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backup OEM OS or recovery partition for future reinstallation


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But.. if the system cannot find the duplicate GTP, what does it do? Do you mean that it doesn't simply recreate it from the first copy automatically?  :thumbdown

 

Hard to say. :unsure:

 

The (did I say stupid) EFI/UEFI/GPT specifications (just like any other specification) are about how things should be, not how an OS should react if anything is not as it should be according to the specifications.

 

The generic idea of a "second copy" of something is that it should be used if the first copy is not good, but, although a GPT partition entry does have a "verify hash" that should (or could) be used to detect data corruption in the entry itself, it is just a self-referencing check (useful, but not foolproof) which leaves us with the fact that if the first copy is not good (though valid regarding the hash), there is no real way to know if not by comparing with the "second copy", if the first copy is actually different from the second copy and the OS would automatically update the second copy to reflect the content of the first one the whole idea of the second copy as a "reference" would be m00t. :( 

 

To give you an example of a similar mechanism (but opposite), the FAT have usually two copies that may go "out of sync" (for whatever reasons) and you usually need to run a specialized program to fix the issue or, more commonly, a NTFS volume on a partitioned device has (outside the volume but inside the partition) a copy of first sector of the bootsector.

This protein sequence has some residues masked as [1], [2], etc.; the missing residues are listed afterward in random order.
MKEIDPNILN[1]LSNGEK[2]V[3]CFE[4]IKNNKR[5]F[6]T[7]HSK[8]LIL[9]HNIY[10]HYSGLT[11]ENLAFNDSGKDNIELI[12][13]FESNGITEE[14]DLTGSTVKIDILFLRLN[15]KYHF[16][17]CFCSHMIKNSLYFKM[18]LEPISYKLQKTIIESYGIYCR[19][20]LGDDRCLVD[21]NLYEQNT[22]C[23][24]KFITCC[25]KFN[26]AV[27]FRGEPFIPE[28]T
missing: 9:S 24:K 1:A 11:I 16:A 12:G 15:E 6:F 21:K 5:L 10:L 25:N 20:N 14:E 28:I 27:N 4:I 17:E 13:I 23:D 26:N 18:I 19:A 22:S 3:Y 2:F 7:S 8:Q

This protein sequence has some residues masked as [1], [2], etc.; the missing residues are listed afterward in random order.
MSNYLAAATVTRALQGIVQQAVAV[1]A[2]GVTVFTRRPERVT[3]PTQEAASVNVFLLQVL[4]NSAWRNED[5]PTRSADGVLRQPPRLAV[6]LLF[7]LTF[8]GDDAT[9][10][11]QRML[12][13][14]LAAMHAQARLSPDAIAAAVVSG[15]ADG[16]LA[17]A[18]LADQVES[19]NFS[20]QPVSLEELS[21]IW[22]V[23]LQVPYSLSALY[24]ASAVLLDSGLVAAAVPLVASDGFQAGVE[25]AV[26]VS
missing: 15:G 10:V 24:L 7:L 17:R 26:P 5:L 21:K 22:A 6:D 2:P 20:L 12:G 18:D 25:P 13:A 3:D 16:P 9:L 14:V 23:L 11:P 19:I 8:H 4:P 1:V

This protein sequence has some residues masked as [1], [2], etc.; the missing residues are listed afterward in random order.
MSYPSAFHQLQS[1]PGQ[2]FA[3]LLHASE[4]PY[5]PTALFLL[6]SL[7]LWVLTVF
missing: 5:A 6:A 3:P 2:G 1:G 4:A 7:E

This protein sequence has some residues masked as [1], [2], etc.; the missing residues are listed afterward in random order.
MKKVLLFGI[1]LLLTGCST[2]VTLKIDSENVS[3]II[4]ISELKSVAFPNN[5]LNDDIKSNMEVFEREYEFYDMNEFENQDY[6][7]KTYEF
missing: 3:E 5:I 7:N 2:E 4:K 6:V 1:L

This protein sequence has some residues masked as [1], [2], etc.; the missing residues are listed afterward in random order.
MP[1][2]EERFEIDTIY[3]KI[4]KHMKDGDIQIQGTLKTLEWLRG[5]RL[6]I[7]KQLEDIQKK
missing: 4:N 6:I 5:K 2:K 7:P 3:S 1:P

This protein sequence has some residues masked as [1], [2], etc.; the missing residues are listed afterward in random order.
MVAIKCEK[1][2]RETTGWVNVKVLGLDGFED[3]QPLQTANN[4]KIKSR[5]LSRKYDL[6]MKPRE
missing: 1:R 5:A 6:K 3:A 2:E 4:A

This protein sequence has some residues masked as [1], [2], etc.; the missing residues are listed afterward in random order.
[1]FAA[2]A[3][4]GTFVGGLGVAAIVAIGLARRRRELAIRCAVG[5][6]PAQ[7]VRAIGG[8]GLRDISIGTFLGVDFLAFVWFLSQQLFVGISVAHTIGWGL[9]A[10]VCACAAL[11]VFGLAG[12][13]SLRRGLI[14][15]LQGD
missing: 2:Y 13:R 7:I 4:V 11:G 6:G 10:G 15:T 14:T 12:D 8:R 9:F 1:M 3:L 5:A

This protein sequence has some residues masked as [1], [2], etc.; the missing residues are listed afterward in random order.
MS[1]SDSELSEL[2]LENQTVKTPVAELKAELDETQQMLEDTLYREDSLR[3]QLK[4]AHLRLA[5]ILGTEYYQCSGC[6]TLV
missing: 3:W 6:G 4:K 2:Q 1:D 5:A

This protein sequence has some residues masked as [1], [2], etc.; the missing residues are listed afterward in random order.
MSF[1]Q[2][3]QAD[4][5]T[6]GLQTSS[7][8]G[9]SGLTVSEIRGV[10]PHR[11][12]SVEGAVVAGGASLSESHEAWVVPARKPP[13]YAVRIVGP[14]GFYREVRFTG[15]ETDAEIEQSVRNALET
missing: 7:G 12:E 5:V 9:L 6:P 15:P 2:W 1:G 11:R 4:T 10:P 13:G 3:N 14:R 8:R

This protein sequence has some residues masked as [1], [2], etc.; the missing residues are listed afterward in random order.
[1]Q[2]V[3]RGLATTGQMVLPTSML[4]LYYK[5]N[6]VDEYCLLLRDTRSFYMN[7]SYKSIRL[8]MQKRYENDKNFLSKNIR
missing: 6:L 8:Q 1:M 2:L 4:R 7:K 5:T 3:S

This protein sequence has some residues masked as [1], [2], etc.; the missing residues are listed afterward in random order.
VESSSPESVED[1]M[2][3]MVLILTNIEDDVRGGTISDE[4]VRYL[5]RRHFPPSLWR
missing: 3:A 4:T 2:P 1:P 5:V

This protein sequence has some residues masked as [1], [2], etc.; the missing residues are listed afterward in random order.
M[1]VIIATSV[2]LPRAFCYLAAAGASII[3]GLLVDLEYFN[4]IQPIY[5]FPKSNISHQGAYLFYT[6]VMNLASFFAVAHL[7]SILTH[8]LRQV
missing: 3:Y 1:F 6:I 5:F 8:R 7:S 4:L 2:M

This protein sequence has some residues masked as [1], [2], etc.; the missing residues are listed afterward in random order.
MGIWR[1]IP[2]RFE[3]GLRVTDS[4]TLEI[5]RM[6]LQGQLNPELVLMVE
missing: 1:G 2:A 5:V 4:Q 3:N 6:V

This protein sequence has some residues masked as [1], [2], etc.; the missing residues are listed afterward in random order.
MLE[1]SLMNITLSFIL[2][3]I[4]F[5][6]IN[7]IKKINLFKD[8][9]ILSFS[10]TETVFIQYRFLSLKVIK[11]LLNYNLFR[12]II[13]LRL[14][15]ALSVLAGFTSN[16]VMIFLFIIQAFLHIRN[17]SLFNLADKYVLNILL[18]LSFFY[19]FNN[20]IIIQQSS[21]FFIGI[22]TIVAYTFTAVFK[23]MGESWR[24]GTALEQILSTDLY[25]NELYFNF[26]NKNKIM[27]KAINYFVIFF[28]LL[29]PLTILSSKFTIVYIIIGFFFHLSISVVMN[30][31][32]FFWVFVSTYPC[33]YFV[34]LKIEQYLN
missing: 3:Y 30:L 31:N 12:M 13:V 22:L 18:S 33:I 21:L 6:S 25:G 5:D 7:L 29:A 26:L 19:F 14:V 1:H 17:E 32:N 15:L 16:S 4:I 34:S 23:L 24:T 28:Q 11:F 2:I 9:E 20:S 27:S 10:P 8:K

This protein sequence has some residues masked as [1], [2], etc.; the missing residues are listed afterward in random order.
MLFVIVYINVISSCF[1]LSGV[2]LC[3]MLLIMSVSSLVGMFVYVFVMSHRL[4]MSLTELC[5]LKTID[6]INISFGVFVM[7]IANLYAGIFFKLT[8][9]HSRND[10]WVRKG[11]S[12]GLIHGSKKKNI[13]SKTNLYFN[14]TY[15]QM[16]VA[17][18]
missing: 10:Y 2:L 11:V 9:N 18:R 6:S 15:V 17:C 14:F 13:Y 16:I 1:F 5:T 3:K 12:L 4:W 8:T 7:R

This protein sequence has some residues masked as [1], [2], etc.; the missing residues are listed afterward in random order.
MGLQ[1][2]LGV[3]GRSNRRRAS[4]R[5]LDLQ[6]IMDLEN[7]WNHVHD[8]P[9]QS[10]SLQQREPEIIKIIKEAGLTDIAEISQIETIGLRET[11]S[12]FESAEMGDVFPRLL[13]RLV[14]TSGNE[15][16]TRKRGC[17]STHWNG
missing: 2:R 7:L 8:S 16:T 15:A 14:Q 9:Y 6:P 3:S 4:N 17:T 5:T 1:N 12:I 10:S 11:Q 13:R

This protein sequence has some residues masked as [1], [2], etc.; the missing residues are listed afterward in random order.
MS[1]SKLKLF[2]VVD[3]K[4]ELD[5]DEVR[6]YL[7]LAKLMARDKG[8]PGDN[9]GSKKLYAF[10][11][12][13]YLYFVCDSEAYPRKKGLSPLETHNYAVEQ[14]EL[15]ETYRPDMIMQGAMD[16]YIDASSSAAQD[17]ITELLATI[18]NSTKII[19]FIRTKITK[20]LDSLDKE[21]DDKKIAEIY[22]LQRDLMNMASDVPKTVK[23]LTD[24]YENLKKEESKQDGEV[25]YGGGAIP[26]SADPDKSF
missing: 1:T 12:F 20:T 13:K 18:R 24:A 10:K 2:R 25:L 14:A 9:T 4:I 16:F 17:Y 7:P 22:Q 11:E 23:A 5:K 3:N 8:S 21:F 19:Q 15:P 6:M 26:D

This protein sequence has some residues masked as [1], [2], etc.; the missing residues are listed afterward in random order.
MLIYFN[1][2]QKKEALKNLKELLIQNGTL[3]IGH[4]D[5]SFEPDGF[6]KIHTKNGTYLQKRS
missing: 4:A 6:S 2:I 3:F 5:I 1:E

In case the second copy of the bootsector is missing or corrupt running CHKDSK will - if I recall it correctly - recreate it but windows will boot (or the volume will be mounted) normally.

In case the first copy of the bootsector is missing or corrupt windows won't boot (or the volume won't be mounted) normally, still there is not (and it's a good thing that there isn't) an automatic mechanism to fix the first copy and you will need to restore manually from the second copy or use (say) TESTDISK to the same effect.

 

But in that case it is a "plain" backup or "emergency provision", a NTFS volume on a non-partitioned device (super-floppy) has NOT the second copy.

 

It is entirely possible that someone has read the specifications in such a way that an OS *needs* both copies of the partition entries. :ph34r:

 

Actually (though I have never experienced the issue Tripredacus reports) it is only too logic that a "sensible" OS when finding something that is not exactly as it should be would throw an error of some kind, I was only pointing out what definitely cannot be achieved by a "RAW" copy restored to a media with a different number of sectors in the case of a "GPT style" disk, it is possible that the issue reported comes from *something else*.

 

jaclaz

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